Sunday, November 18, 2012

The apocalypse of the past

33rd Sunday in Ordinary Time B
St. Lawrence Catholic Campus Center at the University of Kansas
18 November 2012
Year of Faith

Jesus told his disciples that he doesn't know when the world will end.  Even he, who through his power as Wisdom incarnate could know all things, has chosen to limit his knowledge and to reserve to the Father the knowledge of the final apocalypse.  Even Jesus says he does not know the time or the hour.  Yet one thing we can be sure of is that people will not let this fact get in the way of a good story.  People who are unhappy with things like global warming, terrorism and war, politics, religious arguments and conflicts, and the rise of atheism will never stop reading the signs of the times in their particular way and predicting the end of the world.  Even though they have proven to be wrong every single time, and even though Jesus told us to stop predicting the end of the world, it seems irresistible.  Atheists like to caricature Christians as feeble minded.  That we are the ones afraid of the man in the sky and his final rapture.  Yet secularists are not immune to apocalyptic predictions either.  There have been plenty of scientists who predicted overpopulation would long since have destroyed the world.  Hollywood loves the apocalypse as well.  Aliens are always on the way to destroy us, were it not for the Men in Black, Neo and the Avengers to save us.  There are movies being made not only of angels and demons swooping down in the great battle for souls, but Al Gore makes his movies as well, predicting that global warming will destroy us all in our lifetimes.  Even though nobody does, everyone thinks they know how and where and when the world will end.

Why are apocalyptic stories so irresistible?  Why does Jesus use apocalyptic language?  Well, for one thing, apocalyptic stories teach us spiritual lessons in ways no other stories can.  Nobody knows when the world will end, but everyone knows that the time to get ready is now. Everyone knows that the things we put off until tomorrow are the things that are most likely to be left undone.  Everyone knows that 'carpe diem' is a better life's motto than 'why do today what you can put off until tomorrow.'  It does nobody any good to pretend that we will live forever, when we will not, or that life is longer than it really is.  Whether or not you believe in God or fear God, and whether or not the apocalyptic story you're paying attention is about nuclear destruction, aliens or the rapture, apocalyptic stories work.  They deliver spiritual and moral truths.  Jesus uses apocalyptic stories because it really is true that actions have consequences.  That what we do today has a major impact on what we can and will choose tomorrow, and that there is indeed a great cosmic battle going on with consequences into eternity.  What is more, there is a point of no return for each one of us, a point where we either become the person we always wanted to become or we don't. There is a point for all of us when we run out of chances for do-overs, and we have to admit that we are who we are, nothing more.  The reality is that these decisive moments are much closer to us than we dare to admit. That, my friends, is why apocalyptic stories work.  Because they are spiritually and morally true stories.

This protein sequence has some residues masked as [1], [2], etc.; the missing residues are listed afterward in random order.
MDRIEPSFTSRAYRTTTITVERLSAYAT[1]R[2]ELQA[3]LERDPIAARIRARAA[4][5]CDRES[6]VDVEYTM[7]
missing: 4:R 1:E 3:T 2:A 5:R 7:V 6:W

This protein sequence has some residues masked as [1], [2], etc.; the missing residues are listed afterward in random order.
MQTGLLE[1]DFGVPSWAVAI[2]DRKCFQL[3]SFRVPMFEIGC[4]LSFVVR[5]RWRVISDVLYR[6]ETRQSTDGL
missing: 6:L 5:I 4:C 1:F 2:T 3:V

Yet none of this is to say that the apocalyptic stories of the Bible are only spiritually useful and not based in material or historical reality.  Especially when Jesus is repeating the apocalypse of the prophet Daniel, he is describing something that is taking place, or is about to take place, immediately in the time of those to whom he is talking.  When Jesus goes apocalyptic, He is not just forwarding the apocalyptic story, He is fulfilling the story.  Jesus is the apocalypse.  He is the unveiling of all things as they really are.  Jesus tells his disciples that they are about to see THE GREAT COSMIC BATTLE OF ALL TIME as He goes behind enemy lines in His passion, proceeds all the way to the gates of hell, and emerges victorious with his angels and saints through a bodily Resurrection that real historical disciples and witnesses will be able to see with their eyes and touch with their hands.  The author of Hebrews tells us that Jesus won the decisive and final battle once and for all, and that victory is waiting to be extended to the ends of the cosmos.  Jesus is not telling mythical apocalyptic stories for some minimal spiritual benefit for his disciples. He is preparing them to be the witnesses of the true and lasting apocalypse, and of the great battle and victory that is more than ever was or ever will be.

For us, then, when we hear apocalytpic stories, we look not only to the future but we remember the apocalypse of the past - the unveiling of how things really are and the victory that always will be, through the Paschal Mystery of Jesus.  We then look to the present time, as to how we might extend this great apocalypse and victory over sin and death in the time and circumstances of our own lives.  Finally, knowing that the kingdom of God is already fully among us, we move forward into that unknown day and hour not scared that the apocalypse will surprise us or scare us, but with the Christian virtues of faith, hope and love.    

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